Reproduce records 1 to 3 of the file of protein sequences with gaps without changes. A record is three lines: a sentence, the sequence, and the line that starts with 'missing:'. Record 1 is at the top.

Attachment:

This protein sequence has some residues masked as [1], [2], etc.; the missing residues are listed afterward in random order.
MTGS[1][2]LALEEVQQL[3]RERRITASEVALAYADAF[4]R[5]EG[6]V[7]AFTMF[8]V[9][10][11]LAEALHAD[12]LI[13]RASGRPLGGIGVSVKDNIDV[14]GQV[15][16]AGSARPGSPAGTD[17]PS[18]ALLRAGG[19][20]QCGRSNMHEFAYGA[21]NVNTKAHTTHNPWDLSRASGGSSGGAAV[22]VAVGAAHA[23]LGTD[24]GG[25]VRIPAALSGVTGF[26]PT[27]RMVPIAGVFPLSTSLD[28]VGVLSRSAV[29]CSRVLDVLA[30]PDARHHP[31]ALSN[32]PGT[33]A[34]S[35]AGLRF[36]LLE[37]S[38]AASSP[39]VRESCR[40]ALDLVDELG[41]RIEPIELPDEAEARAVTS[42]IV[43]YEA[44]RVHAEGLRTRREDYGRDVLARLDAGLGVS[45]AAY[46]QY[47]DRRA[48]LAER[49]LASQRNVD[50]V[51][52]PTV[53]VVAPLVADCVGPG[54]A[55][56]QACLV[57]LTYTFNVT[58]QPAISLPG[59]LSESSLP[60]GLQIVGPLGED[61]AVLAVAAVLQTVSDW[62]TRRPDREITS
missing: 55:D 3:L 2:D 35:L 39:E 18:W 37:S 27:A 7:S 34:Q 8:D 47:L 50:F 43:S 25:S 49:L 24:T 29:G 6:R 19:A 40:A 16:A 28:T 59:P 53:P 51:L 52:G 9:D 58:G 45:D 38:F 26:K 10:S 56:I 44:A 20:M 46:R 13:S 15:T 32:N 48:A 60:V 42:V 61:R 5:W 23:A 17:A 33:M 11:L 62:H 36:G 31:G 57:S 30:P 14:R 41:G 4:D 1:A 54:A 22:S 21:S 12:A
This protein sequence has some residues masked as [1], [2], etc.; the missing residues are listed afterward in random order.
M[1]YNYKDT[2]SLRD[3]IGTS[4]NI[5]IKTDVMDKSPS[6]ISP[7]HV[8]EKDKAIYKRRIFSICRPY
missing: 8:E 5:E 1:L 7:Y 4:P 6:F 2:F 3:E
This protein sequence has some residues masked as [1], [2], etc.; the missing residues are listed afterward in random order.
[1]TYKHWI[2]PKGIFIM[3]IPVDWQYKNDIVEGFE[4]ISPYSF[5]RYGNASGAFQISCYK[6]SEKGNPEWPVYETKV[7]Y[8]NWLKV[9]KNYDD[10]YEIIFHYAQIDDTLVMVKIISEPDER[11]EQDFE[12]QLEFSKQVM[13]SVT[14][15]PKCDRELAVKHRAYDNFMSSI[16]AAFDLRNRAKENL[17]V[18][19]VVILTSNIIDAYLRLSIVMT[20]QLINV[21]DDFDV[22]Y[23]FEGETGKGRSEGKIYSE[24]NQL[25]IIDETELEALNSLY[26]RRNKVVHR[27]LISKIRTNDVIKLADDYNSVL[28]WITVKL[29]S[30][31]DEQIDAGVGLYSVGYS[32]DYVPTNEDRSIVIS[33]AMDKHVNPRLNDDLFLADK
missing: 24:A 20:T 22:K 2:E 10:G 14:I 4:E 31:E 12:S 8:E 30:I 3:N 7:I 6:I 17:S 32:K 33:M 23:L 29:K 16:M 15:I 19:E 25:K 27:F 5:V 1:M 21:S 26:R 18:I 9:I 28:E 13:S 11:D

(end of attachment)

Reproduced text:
This protein sequence has some residues masked as [1], [2], etc.; the missing residues are listed afterward in random order.
MTGS[1][2]LALEEVQQL[3]RERRITASEVALAYADAF[4]R[5]EG[6]V[7]AFTMF[8]V[9][10][11]LAEALHAD[12]LI[13]RASGRPLGGIGVSVKDNIDV[14]GQV[15][16]AGSARPGSPAGTD[17]PS[18]ALLRAGG[19][20]QCGRSNMHEFAYGA[21]NVNTKAHTTHNPWDLSRASGGSSGGAAV[22]VAVGAAHA[23]LGTD[24]GG[25]VRIPAALSGVTGF[26]PT[27]RMVPIAGVFPLSTSLD[28]VGVLSRSAV[29]CSRVLDVLA[30]PDARHHP[31]ALSN[32]PGT[33]A[34]S[35]AGLRF[36]LLE[37]S[38]AASSP[39]VRESCR[40]ALDLVDELG[41]RIEPIELPDEAEARAVTS[42]IV[43]YEA[44]RVHAEGLRTRREDYGRDVLARLDAGLGVS[45]AAY[46]QY[47]DRRA[48]LAER[49]LASQRNVD[50]V[51][52]PTV[53]VVAPLVADCVGPG[54]A[55][56]QACLV[57]LTYTFNVT[58]QPAISLPG[59]LSESSLP[60]GLQIVGPLGED[61]AVLAVAAVLQTVSDW[62]TRRPDREITS
missing: 55:D 3:L 2:D 35:L 39:E 18:W 37:S 27:A 7:S 34:Q 8:D 47:L 50:F 43:S 25:S 49:L 24:T 29:G 6:R 19:A 40:A 16:A 28:T 59:P 53:P 51:L 52:G 9:D 58:G 45:D 38:F 26:K 10:S 56:I 44:A 20:M 46:R 13:S 15:T 32:N 48:A 60:V 42:V 61:R 5:W 23:A 17:A 33:M 11:L 62:H 36:G 31:G 57:S 30:P 14:R 41:G 4:D 1:A 54:A 22:S 21:S 12:A
This protein sequence has some residues masked as [1], [2], etc.; the missing residues are listed afterward in random order.
M[1]YNYKDT[2]SLRD[3]IGTS[4]NI[5]IKTDVMDKSPS[6]ISP[7]HV[8]EKDKAIYKRRIFSICRPY
missing: 8:E 5:E 1:L 7:Y 4:P 6:F 2:F 3:E
This protein sequence has some residues masked as [1], [2], etc.; the missing residues are listed afterward in random order.
[1]TYKHWI[2]PKGIFIM[3]IPVDWQYKNDIVEGFE[4]ISPYSF[5]RYGNASGAFQISCYK[6]SEKGNPEWPVYETKV[7]Y[8]NWLKV[9]KNYDD[10]YEIIFHYAQIDDTLVMVKIISEPDER[11]EQDFE[12]QLEFSKQVM[13]SVT[14][15]PKCDRELAVKHRAYDNFMSSI[16]AAFDLRNRAKENL[17]V[18][19]VVILTSNIIDAYLRLSIVMT[20]QLINV[21]DDFDV[22]Y[23]FEGETGKGRSEGKIYSE[24]NQL[25]IIDETELEALNSLY[26]RRNKVVHR[27]LISKIRTNDVIKLADDYNSVL[28]WITVKL[29]S[30][31]DEQIDAGVGLYSVGYS[32]DYVPTNEDRSIVIS[33]AMDKHVNPRLNDDLFLADK
missing: 24:A 20:T 22:K 2:E 10:G 14:I 4:E 31:E 12:S 8:E 30:I 3:N 7:I 6:I 17:S 32:K 33:M 23:L 29:K 16:M 15:I 19:E 25:K 27:F 5:V 1:M 21:S 26:R 18:I 9:I 28:E 13:S 11:D